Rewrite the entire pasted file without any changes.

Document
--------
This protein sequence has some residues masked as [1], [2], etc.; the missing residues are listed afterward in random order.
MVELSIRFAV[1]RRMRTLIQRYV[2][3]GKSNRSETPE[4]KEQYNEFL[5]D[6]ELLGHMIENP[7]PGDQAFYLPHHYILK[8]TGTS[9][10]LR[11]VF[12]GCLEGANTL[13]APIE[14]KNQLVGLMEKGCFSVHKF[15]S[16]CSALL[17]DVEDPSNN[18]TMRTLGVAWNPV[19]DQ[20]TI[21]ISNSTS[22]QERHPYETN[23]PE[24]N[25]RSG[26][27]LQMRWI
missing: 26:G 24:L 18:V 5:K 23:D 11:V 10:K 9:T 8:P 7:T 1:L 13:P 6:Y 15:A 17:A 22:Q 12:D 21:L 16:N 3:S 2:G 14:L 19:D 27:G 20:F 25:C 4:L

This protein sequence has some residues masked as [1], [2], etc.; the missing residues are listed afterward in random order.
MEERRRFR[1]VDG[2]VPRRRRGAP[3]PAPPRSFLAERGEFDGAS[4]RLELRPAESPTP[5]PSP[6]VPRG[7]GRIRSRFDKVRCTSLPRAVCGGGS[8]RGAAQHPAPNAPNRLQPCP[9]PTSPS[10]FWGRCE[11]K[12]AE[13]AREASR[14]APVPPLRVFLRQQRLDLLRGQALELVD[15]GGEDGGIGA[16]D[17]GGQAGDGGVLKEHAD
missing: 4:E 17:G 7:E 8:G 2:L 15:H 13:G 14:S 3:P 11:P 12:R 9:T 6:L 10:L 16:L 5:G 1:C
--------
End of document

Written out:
This protein sequence has some residues masked as [1], [2], etc.; the missing residues are listed afterward in random order.
MVELSIRFAV[1]RRMRTLIQRYV[2][3]GKSNRSETPE[4]KEQYNEFL[5]D[6]ELLGHMIENP[7]PGDQAFYLPHHYILK[8]TGTS[9][10]LR[11]VF[12]GCLEGANTL[13]APIE[14]KNQLVGLMEKGCFSVHKF[15]S[16]CSALL[17]DVEDPSNN[18]TMRTLGVAWNPV[19]DQ[20]TI[21]ISNSTS[22]QERHPYETN[23]PE[24]N[25]RSG[26][27]LQMRWI
missing: 26:G 24:L 18:V 5:K 23:D 11:V 10:K 9:T 8:P 7:T 1:L 13:P 6:Y 15:A 17:A 22:Q 12:D 21:L 16:N 3:S 2:G 14:L 19:D 27:G 20:F 25:C 4:L

This protein sequence has some residues masked as [1], [2], etc.; the missing residues are listed afterward in random order.
MEERRRFR[1]VDG[2]VPRRRRGAP[3]PAPPRSFLAERGEFDGAS[4]RLELRPAESPTP[5]PSP[6]VPRG[7]GRIRSRFDKVRCTSLPRAVCGGGS[8]RGAAQHPAPNAPNRLQPCP[9]PTSPS[10]FWGRCE[11]K[12]AE[13]AREASR[14]APVPPLRVFLRQQRLDLLRGQALELVD[15]GGEDGGIGA[16]D[17]GGQAGDGGVLKEHAD
missing: 4:E 17:G 7:E 8:G 2:L 15:H 13:G 14:S 3:P 11:P 12:R 9:T 6:L 10:L 16:L 5:G 1:C